In the present research, we investigated the effect of cra gene knockout on the metabolism in E. coli based on gene expressions obtained by DNA microarray together with some of the enzyme activities. Moreover, based on the metabolic analysis of cra gene knockout mutant, we constructed cra.edd double genes knockout mutant and cra.edd.iclR triple genes knockout mutant, and analyzed the phenotypes of those mutants as compared with the wild type in relation to the activation of the glycolysis, thus improving the glucose consumption rate.
Materials and methods
Strains and cultivation conditions
Bacterial strains and plasmids
Strain or plasmid
cra mutant (for competent cell)
cra.edd double mutant (cassette free)
cra.edd.iclR triple mutant
Ampicillin(amp)r and chloramphenicol(cm)r
kanamycin(kan)r and ampr
ampr and kanr
ampr, helper plasmid
ampr and cmr
The M9 minimal medium was used for all the experiments as described before (Siddiquee et al. 2004a, b). The cultivation was made at 37°C in a 20-l reactor (M-100, Tokyo, Rikakiki Co., Tokyo, Japan) with the working volume of 1 l equipped with pH, dissolved oxygen (DO) and temperature sensors. The air flow was maintained at 1 l/min, and the DO concentration was kept around 30–40% of air saturation. The pH of the culture was maintained at 7.0 by automatic addition of 2.0 M HCl or 2.0 M NaOH with a pH controller. Continuous cultivation was conducted with the working volume of 500 ml in a 1-l reactor at the dilution rate of 0.2 and 0.6 h−1, where the feed glucose concentrations were either 4 or 10 g/l. The working volume was kept constant by removal of effluent by use of precalibrated peristaltic pumps.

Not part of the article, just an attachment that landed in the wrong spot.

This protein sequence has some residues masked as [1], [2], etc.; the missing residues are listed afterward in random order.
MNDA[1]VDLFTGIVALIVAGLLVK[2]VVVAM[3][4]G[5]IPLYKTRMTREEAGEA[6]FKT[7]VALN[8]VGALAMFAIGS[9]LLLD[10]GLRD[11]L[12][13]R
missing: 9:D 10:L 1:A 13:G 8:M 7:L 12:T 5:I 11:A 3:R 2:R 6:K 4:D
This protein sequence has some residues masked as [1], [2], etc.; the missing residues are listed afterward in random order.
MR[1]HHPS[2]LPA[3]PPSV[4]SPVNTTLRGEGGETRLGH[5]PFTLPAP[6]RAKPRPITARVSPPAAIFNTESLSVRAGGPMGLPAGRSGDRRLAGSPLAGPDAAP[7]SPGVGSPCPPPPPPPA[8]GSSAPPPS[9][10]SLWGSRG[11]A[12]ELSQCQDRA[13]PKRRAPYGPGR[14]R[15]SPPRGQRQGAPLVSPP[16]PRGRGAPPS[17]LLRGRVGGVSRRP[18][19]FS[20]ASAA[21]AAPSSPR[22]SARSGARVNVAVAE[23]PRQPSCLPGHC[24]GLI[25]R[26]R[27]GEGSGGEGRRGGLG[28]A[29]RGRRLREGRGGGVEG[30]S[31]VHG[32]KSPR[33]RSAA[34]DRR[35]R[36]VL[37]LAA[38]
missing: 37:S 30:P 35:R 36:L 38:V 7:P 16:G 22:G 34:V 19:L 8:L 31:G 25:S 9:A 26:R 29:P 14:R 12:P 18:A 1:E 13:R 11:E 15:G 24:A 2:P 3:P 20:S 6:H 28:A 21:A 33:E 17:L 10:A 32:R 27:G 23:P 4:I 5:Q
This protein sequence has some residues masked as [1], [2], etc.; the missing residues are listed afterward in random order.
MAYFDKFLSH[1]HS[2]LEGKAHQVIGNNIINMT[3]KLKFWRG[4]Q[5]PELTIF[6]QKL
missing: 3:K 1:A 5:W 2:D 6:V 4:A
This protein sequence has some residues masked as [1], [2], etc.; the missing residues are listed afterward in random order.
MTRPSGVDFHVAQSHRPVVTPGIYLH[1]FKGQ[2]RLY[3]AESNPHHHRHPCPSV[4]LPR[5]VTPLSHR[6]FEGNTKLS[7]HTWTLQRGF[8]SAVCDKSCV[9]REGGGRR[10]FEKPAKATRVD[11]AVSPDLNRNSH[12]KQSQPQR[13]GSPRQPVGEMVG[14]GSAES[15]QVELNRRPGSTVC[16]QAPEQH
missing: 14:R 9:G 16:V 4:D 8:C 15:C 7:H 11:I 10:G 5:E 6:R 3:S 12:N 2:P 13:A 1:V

Cell concentration was measured by the optical density (OD) of the culture with a spectrophotometer (Ubet-30, Jasco Co., Tokyo, Japan), and then converted to dry cell weight (DCW) per liter based on the relationship between OD and DCW. Glucose concentration was measured using enzymatic kit (Wako Co., Osaka, Japan). The concentrations of the metabolites such as acetic acid were measured using enzymatic kits (Boehringer Co., Mannhiem, Germany). Oxygen and carbon dioxide concentrations in the bioreactor off gas were measured by the off-gas analyzer (LX-750, Iijima Electronics Co., Japan).
The preparation of crude cell extract and the analyses of enzyme activities involved in the main metabolic pathways such as phosphoglucosetransferase system (PTS), phosphofructo kinase (Pfk), pyruvate kinase (Pyk), glucose-6-phosphate dehydrogenase (G6PDH), 6-phosphogluconate dehydrogenase (6PGDH), acetate kinase (Ack), citrate synthase (CS), aconitase (Acn), isocitrate dehydrogenase (ICDH), isocitrate lyase (Icl), malate synthase (MS), malic enzyme (Mez), phosphoenol pyruvate carboxylase (Ppc), phosphoenol pyruvate carboxykinase (Pck), and ED pathway enzymes were made as described previously, where specific ED pathway activity was determined from the combined Edd and Eda reactions (Peng and Shimizu 2003). Each measurement was performed in triplicate from three samples of the same culture.